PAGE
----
The par argument is also based on money being wisely spent; something the big clubs always tended to do, even if it was with a fair amount of natural wastage too. However, that has certainly not been the case in the past couple of years, when more money has been wasted than wisely invested by the biggest clubs.
My par argument was first made several seasons ago (based on years of our Transfer Price Index analysis, starting in 2010, that followed on from others’ wage bill work), and at the time made sense. It still does, although a lot has happened to reduce the effectiveness of the big clubs, which I will try to explain below.
Having said all that, if you’d have told me in August that Leicester would be five points clear after 29 games I’d have thought you certifiably insane. I’d have got the police onto you. I’d have bet my right testicle that Leicester wouldn’t be where they were, and I’d have bet my left testicle that Jamie Vardy wouldn’t have scored as many goals. (So I’d be down to just the central testicle…)
I’m not alone in being utterly wrong, and bamboozled, by this, but I was wrong all the same. I didn’t think it even remotely possible, and I’ve had to accept that even weirder shit that I ever imagined possible can happen in the game we love.
That said, if the concept of par is “complete and utter bollocks”, as someone told me on Twitter on one of my increasingly rare forays into that dark world, then Leicester doing a Leicester wouldn’t be a thing, as the analyst Mike Goodman put it. It would just be running a football club.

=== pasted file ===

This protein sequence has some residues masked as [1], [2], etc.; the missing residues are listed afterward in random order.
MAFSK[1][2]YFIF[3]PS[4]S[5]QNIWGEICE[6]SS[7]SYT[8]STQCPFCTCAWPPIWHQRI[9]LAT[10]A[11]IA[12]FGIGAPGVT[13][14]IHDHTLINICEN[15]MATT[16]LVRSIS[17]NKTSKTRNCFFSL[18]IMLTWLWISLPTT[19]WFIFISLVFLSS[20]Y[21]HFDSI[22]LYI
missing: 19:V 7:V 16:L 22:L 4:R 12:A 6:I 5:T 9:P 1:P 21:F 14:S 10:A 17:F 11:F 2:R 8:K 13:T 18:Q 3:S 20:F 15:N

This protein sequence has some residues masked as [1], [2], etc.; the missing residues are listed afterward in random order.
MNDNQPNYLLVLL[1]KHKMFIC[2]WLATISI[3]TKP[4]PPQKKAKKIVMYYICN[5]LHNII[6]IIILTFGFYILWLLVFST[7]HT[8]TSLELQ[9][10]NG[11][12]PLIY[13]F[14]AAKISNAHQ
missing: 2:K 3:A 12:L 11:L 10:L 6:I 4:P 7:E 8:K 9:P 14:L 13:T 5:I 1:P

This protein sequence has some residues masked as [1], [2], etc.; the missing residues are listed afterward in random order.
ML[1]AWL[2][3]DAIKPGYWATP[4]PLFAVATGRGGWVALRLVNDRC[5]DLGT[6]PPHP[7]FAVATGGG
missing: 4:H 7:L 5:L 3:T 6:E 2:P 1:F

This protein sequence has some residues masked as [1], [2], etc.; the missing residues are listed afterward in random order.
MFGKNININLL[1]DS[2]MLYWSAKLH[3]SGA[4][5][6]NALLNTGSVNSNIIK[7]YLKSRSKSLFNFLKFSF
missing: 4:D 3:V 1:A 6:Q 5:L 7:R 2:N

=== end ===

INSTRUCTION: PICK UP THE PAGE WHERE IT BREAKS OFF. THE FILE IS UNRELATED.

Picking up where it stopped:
It would just be the league, as it used to be, 30 years ago. If par was such rubbish, no one would have spent the past 15 years roughly conforming to it.
(As a quick aside, the person who called par “complete and utter bollocks” moaned that I blocked him because of a “difference of opinion”, rather than the hostile and dismissive language used when discussing work I’ve spent innumerable hours on, over many years. I’ve never blocked anyone for saying “Paul, I respectfully disagree” or even “Paul, I disagree”, or even “nope, it’s not for me”. But calling anything I do “bullshit” or “bollocks”, as many have – often prefaced by “complete and utter” or “total” – and then moaning that I’m too sensitive because I block them, suggests the person doesn’t understand the drip, drip, drip of persistent rudeness. By all means think that my work is utter bollocks, but if you tell me directly, and in that language, then I might think you worth avoiding. Anyway, rant over.)